Tesla tells owners they must keep their hands on the wheel at all times when using Autopilot, the automaker’s semi-autonomous driver-assistance feature. But Tesla CEO Elon Musk took his hands off the wheel after activating Autopilot in a Model 3 sedan during a “60 Minutes” interview that aired on Sunday.
The Model 3 owner’s manual describes Autopilot’s ability to control a vehicle’s speed and steering under some circumstances “a hands-on feature” and instructs owners to keep their hands on the wheel when using it.
“You must keep your hands on the steering wheel at all times,” the manual says.
During the “60 Minutes” interview, Musk removed his hands from the steering wheel after activating Autopilot and did not appear to hold the wheel with either of his hands for the rest of the segment.
Musk also used Autopilot without his hands on the wheel during an interview with “CBS This Morning” that aired in April.
Tesla did not immediately respond to Business Insider’s request for comment.
Tesla has received criticism for how it has promoted Autopilot, and fatal accidents involving the feature have raised questions about whether drivers place too much trust in it and fail to pay attention to the road. Tesla says Autopilot is meant to be used with an attentive driver whose hands are on the wheel, but the most visible accidents involving Autopilot have involved reports of distracted drivers.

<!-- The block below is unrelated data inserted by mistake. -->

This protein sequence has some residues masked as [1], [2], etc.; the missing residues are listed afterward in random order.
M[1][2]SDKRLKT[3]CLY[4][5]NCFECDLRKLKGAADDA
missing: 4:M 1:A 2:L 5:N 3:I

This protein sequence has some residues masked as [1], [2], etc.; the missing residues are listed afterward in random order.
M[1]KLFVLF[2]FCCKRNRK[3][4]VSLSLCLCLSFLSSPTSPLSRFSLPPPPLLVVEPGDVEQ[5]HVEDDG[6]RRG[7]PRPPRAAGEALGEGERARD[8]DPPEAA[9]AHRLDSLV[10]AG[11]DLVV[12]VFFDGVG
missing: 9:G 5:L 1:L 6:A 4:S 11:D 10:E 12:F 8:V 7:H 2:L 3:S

Tesla has pointed to statistics from the National Highway Traffic Safety Administration that indicate Autopilot reduces the likelihood of a vehicle being in an accident, but the NHTSA told Ars Technica in May that a study Tesla has cited did not necessarily prove that Autopilot reduced accident rates.
In October, Consumer Reports released its rankings of four semi-autonomous driver-assistance systems. Autopilot ranked second, behind Cadillac’s Super Cruise, with the highest rating among the four for capability and performance and ease of use, but the lowest for keeping drivers engaged.